Rod Sedgwick’s review published on Letterboxd:
''Will I be with You tonight in Paradise?''
An old English proverb states ''The eyes are the windows to the soul'', and never has that statement seemed so apt as it does with this astounding work from Carl Theodor Dreyer's silent era. Never have I seen such a powerful testament to faith under persecution as this film presents, with it's painfully tortured performance from Maria Falconetti as Jeanne d'Arc who embodies strength and devotion under heretical judgement even unto the bittersweet end.
The way Dreyer frames and focuses on the faces of his subjects is an inspired decision in finding the truth in the material and making the actors accountable to their performance. Every tear shed is like blade to the heart, every look to the sky for courage and firmness feels achingly real, and with the 'Voices of Light' orchestral accompaniment, we as the audience are placed right there in the room as a witness to the evils of fearful men who cannot recognise true belief and Godly devotion.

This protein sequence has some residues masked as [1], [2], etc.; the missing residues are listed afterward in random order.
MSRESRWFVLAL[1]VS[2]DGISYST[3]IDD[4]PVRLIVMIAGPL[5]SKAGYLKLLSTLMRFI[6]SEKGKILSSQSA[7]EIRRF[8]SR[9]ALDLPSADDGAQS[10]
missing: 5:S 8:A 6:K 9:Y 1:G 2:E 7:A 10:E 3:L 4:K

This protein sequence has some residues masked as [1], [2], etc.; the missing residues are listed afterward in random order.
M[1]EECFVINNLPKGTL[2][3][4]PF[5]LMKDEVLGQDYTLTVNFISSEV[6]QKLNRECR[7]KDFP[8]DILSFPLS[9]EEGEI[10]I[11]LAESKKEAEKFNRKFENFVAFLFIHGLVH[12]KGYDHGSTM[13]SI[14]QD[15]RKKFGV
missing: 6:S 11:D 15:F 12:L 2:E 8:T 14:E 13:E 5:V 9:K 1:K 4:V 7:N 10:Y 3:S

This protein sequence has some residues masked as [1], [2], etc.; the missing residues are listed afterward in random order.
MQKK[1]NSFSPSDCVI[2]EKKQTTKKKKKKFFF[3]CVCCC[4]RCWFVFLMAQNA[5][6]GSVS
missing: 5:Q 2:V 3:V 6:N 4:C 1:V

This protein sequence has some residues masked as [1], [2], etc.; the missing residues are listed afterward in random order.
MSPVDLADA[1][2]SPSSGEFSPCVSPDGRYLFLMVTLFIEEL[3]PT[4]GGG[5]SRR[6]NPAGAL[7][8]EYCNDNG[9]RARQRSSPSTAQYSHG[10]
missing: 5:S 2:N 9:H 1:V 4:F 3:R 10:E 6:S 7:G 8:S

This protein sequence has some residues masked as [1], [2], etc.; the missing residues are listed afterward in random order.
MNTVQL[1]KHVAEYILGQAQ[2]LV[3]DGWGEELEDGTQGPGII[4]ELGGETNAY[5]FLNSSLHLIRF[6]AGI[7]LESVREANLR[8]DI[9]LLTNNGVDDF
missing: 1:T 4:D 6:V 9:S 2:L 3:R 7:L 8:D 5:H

Dreyer created a landmark artistic statement in The Passion of Joan of Arc and one can easily see how much emphasis he placed on religion and spirituality throughout his small, yet powerful oeuvre of work. To be so transfixed on the plight of the young martyr despite knowing the end result is the absolute testament of the power of cinema, and the magic that Dreyer is still able to weave over all that are privy to it.